This week Just Asia begins with Bangladesh, where the government has intensified crackdowns on civil society prior to December’s general elections. Most recently, prominent freedom-fighter and civil society actor Dr. Zafrullah Chowdhury and his institutions have come under terrorist attacks, while the pro-government media has been maligning Dr. Badul Alam Majumdar, head of the Hunger Project and Citizen for Good Governance. Just Asia speaks to Mohammad Ashrafuzzaman of the Asian Human Rights Commission for more details.
Next, Rohingya refugees in Bangladesh were relieved after Prime Minister Hasina’s government decided to postpone plans to repatriate Rohingya refugees to Burma last week, after none of the refugees volunteered to go. In fact, fearful of returning home, some people on the repatriation list left their shanties and disappeared into other camps. According to the UN, reports of ongoing abuses against the Rohingya remaining in Rakhine continue.
Moving to Indonesia, for over six years, the congregation of Filadelfia Church of Bekasi regency, West Java province, has been conducting a worship service in front of the Presidential Palace every Monday afternoon. The service is to protest against the refusal of the local government to issue an official permit for the development of their church. This is in spite of court orders to this effect.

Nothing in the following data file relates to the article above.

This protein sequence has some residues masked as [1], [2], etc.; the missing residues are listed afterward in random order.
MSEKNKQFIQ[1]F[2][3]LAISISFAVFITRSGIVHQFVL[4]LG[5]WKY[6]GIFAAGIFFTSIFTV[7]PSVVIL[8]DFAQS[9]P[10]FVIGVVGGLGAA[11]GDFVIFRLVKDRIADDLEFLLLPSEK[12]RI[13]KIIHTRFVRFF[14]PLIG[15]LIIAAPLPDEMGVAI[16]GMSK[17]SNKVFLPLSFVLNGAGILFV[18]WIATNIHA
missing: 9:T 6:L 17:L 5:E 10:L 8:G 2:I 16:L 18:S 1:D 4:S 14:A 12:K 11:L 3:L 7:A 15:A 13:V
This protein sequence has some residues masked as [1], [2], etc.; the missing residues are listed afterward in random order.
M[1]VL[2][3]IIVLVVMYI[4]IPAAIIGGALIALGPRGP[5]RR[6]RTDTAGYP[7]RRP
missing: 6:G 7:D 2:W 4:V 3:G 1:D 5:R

Next, Taiwan is holding a series of referendums on gay rights on Saturday, which may restrict the rights of homosexual couples to wed. In a landmark ruling in May 2017, Taiwan’s constitutional court said that same-sex couples have the right to be legally married from May 2019. While many couples have been eagerly awaiting the date, if conservative forces win out in the November 24 referendum, activists are worried that gay couples may end up with limited rights.
Malaysia is backtracking on ratifying the International Convention on the Elimination of All Forms of Racial Discrimination. Malay and Muslim groups, as well as the political opposition, are all against the ratification, which would affect Malaysia’s longstanding bumiputera policy that reserves education and jobs for Malays and other indigenous races, as well as the primacy of Islam. The opposition are planning a huge demonstration on December 8 in Kuala Lumpur, to protest the ratification.
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